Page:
[0085] At block 810, the tyre monitoring device checks to see if any configuration data has been received. If it has not, execution proceeds to block 812, otherwise, when data has been received, execution proceeds to block 814.

[0086] At block 812, no configuration data has yet been received. It is checked whether the timer initiated in block 808 has expired, if it has execution ends. Otherwise execution returns to block 810 to check whether configuration data has been received.

[0087] At block 814, the received configuration data is processed and used to configure the device. For example, the configuration data may comprise one or more of: a reference tyre pressure (a reference tyre pressure can be specified differently for different wheels, such as a different reference pressure for nose landing gear and main landing gear on a typical six wheeled aircraft); a wheel position of the tyre monitoring device, such as a numerical or an alphanumeric identifier enabling the position of the wheel to be determined; a vehicle identifier, such as an aircraft tail identifier; and compatibility data, such as data indicating a software version for compatibility with the configuration data.

[0088] While the method of Figure 8 illustrates a single request for configuration data in block 806 and a single response with configuration data which is processed in block 814, in other examples multiple requests and responses may take place. For example, the tyre monitoring device may request each item of configuration data separately, or may request different items of configuration data from different devices in multiple transactions or in a single transaction with each different device.

[0089] Once the tyre monitoring device is configured, the tyre monitoring device provides confirmation to the second device that the configuration data has been received in block 816. This may be, for example, an acknowledgement of the configuration data or a confirmation that the configuration mode has ended. Execution then ends.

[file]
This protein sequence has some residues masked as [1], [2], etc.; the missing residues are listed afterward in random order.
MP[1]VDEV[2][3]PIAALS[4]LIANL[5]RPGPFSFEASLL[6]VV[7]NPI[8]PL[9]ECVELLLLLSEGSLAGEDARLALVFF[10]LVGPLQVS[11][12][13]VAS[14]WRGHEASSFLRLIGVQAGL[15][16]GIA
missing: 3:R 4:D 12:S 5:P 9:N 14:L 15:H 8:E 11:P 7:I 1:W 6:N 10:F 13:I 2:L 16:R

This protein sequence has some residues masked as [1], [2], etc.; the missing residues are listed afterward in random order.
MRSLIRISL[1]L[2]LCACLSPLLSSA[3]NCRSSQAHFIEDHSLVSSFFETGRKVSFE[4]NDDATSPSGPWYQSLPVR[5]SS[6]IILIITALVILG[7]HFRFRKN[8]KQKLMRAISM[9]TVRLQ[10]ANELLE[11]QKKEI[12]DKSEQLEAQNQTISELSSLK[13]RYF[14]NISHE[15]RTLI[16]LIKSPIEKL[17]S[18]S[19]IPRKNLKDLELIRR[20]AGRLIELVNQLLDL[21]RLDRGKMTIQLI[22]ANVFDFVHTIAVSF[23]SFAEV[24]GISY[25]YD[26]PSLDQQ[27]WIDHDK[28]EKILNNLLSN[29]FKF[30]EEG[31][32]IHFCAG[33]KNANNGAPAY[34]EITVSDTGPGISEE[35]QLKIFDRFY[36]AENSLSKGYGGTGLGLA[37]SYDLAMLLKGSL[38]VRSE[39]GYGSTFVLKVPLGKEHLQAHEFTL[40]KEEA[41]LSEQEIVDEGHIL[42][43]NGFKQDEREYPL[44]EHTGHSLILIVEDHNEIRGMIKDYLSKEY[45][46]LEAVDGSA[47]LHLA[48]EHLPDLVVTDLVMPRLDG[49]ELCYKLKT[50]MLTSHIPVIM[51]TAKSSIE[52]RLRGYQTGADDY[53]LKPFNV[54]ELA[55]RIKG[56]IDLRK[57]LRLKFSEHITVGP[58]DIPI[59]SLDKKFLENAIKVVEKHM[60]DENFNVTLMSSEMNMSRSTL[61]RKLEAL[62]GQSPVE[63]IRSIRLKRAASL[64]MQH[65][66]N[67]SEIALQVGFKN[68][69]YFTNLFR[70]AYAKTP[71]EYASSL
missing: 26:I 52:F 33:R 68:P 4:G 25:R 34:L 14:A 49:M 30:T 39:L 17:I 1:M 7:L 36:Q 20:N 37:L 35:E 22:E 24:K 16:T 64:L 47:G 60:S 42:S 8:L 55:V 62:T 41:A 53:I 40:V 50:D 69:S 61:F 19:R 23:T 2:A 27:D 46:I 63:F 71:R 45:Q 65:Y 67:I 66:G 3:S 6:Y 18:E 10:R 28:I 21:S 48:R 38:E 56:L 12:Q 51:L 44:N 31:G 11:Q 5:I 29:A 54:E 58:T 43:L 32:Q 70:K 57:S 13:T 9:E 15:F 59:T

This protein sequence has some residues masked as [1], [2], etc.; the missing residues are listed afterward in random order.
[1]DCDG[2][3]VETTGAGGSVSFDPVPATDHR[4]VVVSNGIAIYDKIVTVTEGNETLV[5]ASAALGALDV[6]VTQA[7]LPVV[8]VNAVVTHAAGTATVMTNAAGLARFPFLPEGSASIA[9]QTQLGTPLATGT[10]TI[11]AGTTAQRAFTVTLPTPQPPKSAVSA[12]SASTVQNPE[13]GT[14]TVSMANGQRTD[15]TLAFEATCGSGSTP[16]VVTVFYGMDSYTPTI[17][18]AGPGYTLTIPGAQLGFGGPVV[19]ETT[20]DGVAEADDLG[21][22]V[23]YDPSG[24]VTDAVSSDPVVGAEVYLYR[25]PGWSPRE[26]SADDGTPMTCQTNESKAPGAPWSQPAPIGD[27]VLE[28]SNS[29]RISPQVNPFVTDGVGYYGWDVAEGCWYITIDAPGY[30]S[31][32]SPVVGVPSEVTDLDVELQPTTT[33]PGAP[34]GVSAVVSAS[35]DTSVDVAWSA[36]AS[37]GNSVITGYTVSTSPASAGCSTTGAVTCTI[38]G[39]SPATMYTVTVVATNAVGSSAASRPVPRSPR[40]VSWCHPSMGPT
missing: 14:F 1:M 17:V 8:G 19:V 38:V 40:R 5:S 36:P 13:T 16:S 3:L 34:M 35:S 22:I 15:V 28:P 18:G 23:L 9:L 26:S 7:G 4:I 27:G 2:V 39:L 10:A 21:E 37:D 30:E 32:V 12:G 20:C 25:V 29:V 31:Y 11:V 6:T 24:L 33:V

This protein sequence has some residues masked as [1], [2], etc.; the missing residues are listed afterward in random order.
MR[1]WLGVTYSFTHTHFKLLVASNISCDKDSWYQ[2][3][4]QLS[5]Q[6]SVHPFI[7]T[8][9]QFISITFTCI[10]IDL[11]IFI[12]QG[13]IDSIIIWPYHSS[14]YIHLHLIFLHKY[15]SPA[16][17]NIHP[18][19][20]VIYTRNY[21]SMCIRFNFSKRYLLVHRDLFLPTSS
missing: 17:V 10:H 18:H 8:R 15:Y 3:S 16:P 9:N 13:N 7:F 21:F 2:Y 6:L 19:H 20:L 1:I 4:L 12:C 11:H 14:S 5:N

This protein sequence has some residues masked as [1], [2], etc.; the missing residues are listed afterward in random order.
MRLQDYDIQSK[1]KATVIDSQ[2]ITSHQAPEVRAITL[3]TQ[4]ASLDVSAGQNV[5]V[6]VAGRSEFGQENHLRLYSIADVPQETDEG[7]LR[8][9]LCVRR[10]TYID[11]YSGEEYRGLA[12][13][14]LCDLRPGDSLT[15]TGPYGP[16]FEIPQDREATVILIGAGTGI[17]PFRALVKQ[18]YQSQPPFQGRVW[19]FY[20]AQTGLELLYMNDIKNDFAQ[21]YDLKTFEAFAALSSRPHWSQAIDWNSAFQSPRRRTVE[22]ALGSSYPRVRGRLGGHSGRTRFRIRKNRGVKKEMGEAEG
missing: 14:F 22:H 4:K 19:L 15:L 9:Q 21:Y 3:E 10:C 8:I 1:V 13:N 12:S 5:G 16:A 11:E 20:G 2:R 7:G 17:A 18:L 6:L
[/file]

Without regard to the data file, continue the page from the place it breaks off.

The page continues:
[0090] Once execution of the method of Figure 8 has ended, the tyre monitoring device may disregard, discard or take no action in response to any configuration data received. This can enhance security and guard against malicious or accidental reconfiguration because the tyre monitoring device cannot be reconfigured unless it is in the configuration mode.

[0091] The method of Figure 8 enables a tyre monitoring system to operate with enhanced security against misconfiguration, either accidental or malicious. The tyre monitoring device may enter a configuration mode in response to a received command, but configuration data itself is only processed in response to a request sent by the time monitoring device after it has entered into the configuration mode. In this way the security is increased because the window for receipt of configuration data is small.

[0092] In some examples, the tyre monitoring device may reject configuration data which is not received in response to a request for configuration data sent by the tyre monitoring device itself, even when the tyre monitoring device is in the configuration mode. For example, configuration data may only be accepted from a device which was requested to provide configuration data and not from other devices. This may further enhance security.

Ensuring compatibility between different elements of a tyre monitoring system

[0093] A tyre monitoring system may comprise several devices of different types. For example, the tyre monitoring system of Figure 1 comprises a plurality of tyre monitoring devices, a control device and a configuration device. All of these devices may be subject to different hardware and software update cycles. It can therefore be useful to ensure that all of the elements maintain compatibility. This can have particular benefits when several different control devices and/or configuration devices may be used with the system. While the tyre monitoring devices will generally remain in place on a single vehicle, so will move together as a system, different control devices and configuration devices may be used at different locations depending on movement of the vehicle. For example, the vehicle may not always be maintained at the same location and it can be useful to check compatibility as the different elements of the system change. In addition, it can be useful to ensure compatibility between devices and data and commands sent over the system for security purposes. Methods of ensuring this compatibility will now be discussed with reference to figures 9 and 10.